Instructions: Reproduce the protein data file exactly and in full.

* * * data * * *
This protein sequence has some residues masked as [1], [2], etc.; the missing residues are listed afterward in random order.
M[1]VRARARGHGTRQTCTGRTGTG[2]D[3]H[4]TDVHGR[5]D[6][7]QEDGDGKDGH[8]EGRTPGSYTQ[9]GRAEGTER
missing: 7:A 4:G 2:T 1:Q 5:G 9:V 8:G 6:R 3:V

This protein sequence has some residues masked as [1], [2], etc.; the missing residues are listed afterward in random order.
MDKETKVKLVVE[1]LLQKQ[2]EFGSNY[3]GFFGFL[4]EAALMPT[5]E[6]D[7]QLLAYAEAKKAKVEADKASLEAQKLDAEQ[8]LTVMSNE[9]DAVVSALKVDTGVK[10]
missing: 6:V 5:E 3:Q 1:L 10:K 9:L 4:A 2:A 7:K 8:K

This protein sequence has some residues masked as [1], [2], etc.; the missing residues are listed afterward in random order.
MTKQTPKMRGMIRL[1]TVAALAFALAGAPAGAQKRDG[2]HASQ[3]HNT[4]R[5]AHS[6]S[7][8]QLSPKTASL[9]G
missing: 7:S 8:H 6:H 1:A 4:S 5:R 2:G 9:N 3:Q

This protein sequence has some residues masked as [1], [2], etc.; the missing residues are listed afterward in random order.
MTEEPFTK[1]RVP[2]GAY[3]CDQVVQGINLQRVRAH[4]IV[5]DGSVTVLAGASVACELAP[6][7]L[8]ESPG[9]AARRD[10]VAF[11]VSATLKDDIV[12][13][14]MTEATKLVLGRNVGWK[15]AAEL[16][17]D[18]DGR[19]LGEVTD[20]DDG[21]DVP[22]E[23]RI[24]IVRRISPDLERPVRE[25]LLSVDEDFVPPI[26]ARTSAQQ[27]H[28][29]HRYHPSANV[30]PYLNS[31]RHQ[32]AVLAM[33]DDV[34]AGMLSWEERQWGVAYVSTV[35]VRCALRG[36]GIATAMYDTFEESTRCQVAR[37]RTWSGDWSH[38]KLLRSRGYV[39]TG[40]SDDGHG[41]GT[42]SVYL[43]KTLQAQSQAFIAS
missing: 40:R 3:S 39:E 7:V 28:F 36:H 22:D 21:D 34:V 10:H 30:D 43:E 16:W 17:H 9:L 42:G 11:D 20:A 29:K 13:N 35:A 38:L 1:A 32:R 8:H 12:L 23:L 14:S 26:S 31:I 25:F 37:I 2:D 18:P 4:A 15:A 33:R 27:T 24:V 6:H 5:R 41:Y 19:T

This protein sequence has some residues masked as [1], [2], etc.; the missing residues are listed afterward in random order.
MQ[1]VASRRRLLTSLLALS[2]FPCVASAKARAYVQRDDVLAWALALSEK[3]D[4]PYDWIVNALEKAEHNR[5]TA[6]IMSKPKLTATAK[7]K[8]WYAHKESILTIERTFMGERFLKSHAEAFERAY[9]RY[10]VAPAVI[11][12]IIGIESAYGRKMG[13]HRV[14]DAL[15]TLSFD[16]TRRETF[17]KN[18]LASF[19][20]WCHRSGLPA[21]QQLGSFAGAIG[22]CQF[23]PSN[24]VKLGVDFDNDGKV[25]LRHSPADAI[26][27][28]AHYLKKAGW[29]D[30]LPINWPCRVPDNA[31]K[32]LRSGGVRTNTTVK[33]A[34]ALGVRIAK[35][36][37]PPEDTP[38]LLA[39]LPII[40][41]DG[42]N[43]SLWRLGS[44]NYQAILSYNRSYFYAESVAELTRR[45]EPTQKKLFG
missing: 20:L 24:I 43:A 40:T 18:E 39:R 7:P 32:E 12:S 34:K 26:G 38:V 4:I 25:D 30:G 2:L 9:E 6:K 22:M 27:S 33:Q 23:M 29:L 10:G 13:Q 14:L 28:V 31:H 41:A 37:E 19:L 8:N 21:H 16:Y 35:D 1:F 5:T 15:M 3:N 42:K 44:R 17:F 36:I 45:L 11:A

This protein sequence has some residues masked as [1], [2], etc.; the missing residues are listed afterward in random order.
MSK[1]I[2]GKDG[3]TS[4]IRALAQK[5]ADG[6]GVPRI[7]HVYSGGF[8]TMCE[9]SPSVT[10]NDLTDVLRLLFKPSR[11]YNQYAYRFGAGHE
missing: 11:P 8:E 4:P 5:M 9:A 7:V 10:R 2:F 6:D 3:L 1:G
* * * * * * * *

This protein sequence has some residues masked as [1], [2], etc.; the missing residues are listed afterward in random order.
M[1]VRARARGHGTRQTCTGRTGTG[2]D[3]H[4]TDVHGR[5]D[6][7]QEDGDGKDGH[8]EGRTPGSYTQ[9]GRAEGTER
missing: 7:A 4:G 2:T 1:Q 5:G 9:V 8:G 6:R 3:V

This protein sequence has some residues masked as [1], [2], etc.; the missing residues are listed afterward in random order.
MDKETKVKLVVE[1]LLQKQ[2]EFGSNY[3]GFFGFL[4]EAALMPT[5]E[6]D[7]QLLAYAEAKKAKVEADKASLEAQKLDAEQ[8]LTVMSNE[9]DAVVSALKVDTGVK[10]
missing: 6:V 5:E 3:Q 1:L 10:K 9:L 4:A 2:A 7:K 8:K

This protein sequence has some residues masked as [1], [2], etc.; the missing residues are listed afterward in random order.
MTKQTPKMRGMIRL[1]TVAALAFALAGAPAGAQKRDG[2]HASQ[3]HNT[4]R[5]AHS[6]S[7][8]QLSPKTASL[9]G
missing: 7:S 8:H 6:H 1:A 4:S 5:R 2:G 9:N 3:Q

This protein sequence has some residues masked as [1], [2], etc.; the missing residues are listed afterward in random order.
MTEEPFTK[1]RVP[2]GAY[3]CDQVVQGINLQRVRAH[4]IV[5]DGSVTVLAGASVACELAP[6][7]L[8]ESPG[9]AARRD[10]VAF[11]VSATLKDDIV[12][13][14]MTEATKLVLGRNVGWK[15]AAEL[16][17]D[18]DGR[19]LGEVTD[20]DDG[21]DVP[22]E[23]RI[24]IVRRISPDLERPVRE[25]LLSVDEDFVPPI[26]ARTSAQQ[27]H[28][29]HRYHPSANV[30]PYLNS[31]RHQ[32]AVLAM[33]DDV[34]AGMLSWEERQWGVAYVSTV[35]VRCALRG[36]GIATAMYDTFEESTRCQVAR[37]RTWSGDWSH[38]KLLRSRGYV[39]TG[40]SDDGHG[41]GT[42]SVYL[43]KTLQAQSQAFIAS
missing: 40:R 3:S 39:E 7:V 28:F 36:H 22:D 21:D 34:V 10:H 30:D 43:E 16:W 17:H 9:L 42:G 11:D 20:A 29:K 13:N 35:A 38:L 1:A 32:R 8:H 12:L 23:L 14:S 26:S 31:I 25:F 37:I 2:D 18:P 4:A 15:A 33:R 27:T 24:V 6:H 5:R 41:Y 19:T

This protein sequence has some residues masked as [1], [2], etc.; the missing residues are listed afterward in random order.
MQ[1]VASRRRLLTSLLALS[2]FPCVASAKARAYVQRDDVLAWALALSEK[3]D[4]PYDWIVNALEKAEHNR[5]TA[6]IMSKPKLTATAK[7]K[8]WYAHKESILTIERTFMGERFLKSHAEAFERAY[9]RY[10]VAPAVI[11][12]IIGIESAYGRKMG[13]HRV[14]DAL[15]TLSFD[16]TRRETF[17]KN[18]LASF[19][20]WCHRSGLPA[21]QQLGSFAGAIG[22]CQF[23]PSN[24]VKLGVDFDNDGKV[25]LRHSPADAI[26][27][28]AHYLKKAGW[29]D[30]LPINWPCRVPDNA[31]K[32]LRSGGVRTNTTVK[33]A[34]ALGVRIAK[35][36][37]PPEDTP[38]LLA[39]LPII[40][41]DG[42]N[43]SLWRLGS[44]NYQAILSYNRSYFYAESVAELTRR[45]EPTQKKLFG
missing: 20:L 24:I 43:A 40:T 18:E 39:R 7:P 32:E 12:S 34:K 26:G 38:V 4:I 25:D 30:G 2:L 9:E 6:K 22:M 27:S 33:Q 23:M 29:L 10:G 13:Q 14:L 28:V 31:H 41:A 37:E 19:L 8:N 21:H 16:Y 35:D 1:F 5:T 15:M 3:N 42:K 44:R 17:F 36:I 45:L 11:A

This protein sequence has some residues masked as [1], [2], etc.; the missing residues are listed afterward in random order.
MSK[1]I[2]GKDG[3]TS[4]IRALAQK[5]ADG[6]GVPRI[7]HVYSGGF[8]TMCE[9]SPSVT[10]NDLTDVLRLLFKPSR[11]YNQYAYRFGAGHE
missing: 11:P 8:E 4:P 5:M 9:A 7:V 10:R 2:F 6:D 3:L 1:G